PELRB May Not Refuse to Enforce Its Own Rule that Requires Disclosure of Employee Names and Addresses to Union in Bargaining Unit Election

Appeal of State Employees’ Association of New Hampshire, Inc.
Appeal of State Employees’ Association of New Hampshire, Inc.
No. 2007-105
Friday, November 9, 2007

Certain employees of the Public Utilities Commission (PUC) filed a petition with the Public Employees Labor Relations Board (PELRB) to decertify the State Employees’ Association of New Hampshire, Inc. (SEA) as their exclusive representative. PELRB issued an order for an election. New Hampshire Administrative Rules, Pub 303.01 (b) requires the public employer in such an election immediately to forward to the SEA a complete list of the names and home addresses of the employees in the bargaining unit. The SEA filed a motion to obtain the list, which was denied by the PELRB Executive Director, whose ruling stated that it was “the PELRB’s strong belief that an employee’s privacy interest in their home address is an interest that may be breached, if at all, only after sufficient proof is offered of the blanket inability of any union or other party to otherwise reasonably communicate with employees.” At the election a majority voted to decertify the SEA as exclusive representative. The SEA appealed the Executive Director’s decision to the full PELRB, which affirmed the decision, stating that “his decision reflects the position of the board in this era of elevating the privacy rights of employees over the ability of competing interests in organization activities to obtain the same.” The SEA appealed to the Supreme Court.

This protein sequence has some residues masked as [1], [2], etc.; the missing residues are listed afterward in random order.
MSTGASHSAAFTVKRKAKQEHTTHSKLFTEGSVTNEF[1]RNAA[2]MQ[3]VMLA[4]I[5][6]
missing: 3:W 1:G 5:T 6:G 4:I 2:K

The PELRB decision resembled the type of case-by-case balancing of public and private interests called for in determining whether records may be withheld on privacy grounds under the Right to Know Law, RSA Chapter 91-A. For example, Lamy v. N.H. Pub. Utils. Comm’n, 152 N.H. 106 (2005). However, in this case the Supreme Court held that the PELRB had no such authority because Pub 303.01 (b) unequivocally requires timely disclosure of the names and addresses. The Court then ruled that the violation constituted grounds for setting aside the election.

The PELRB may yet implement a policy that offers more privacy to employees in an election under RSA 273-A. As the Supreme Court observed in its decision, if Pub 303.01 (b) “no longer reflects the PELRB’s views, the PELRB may seek to amend it by following the proper rule-making procedures.”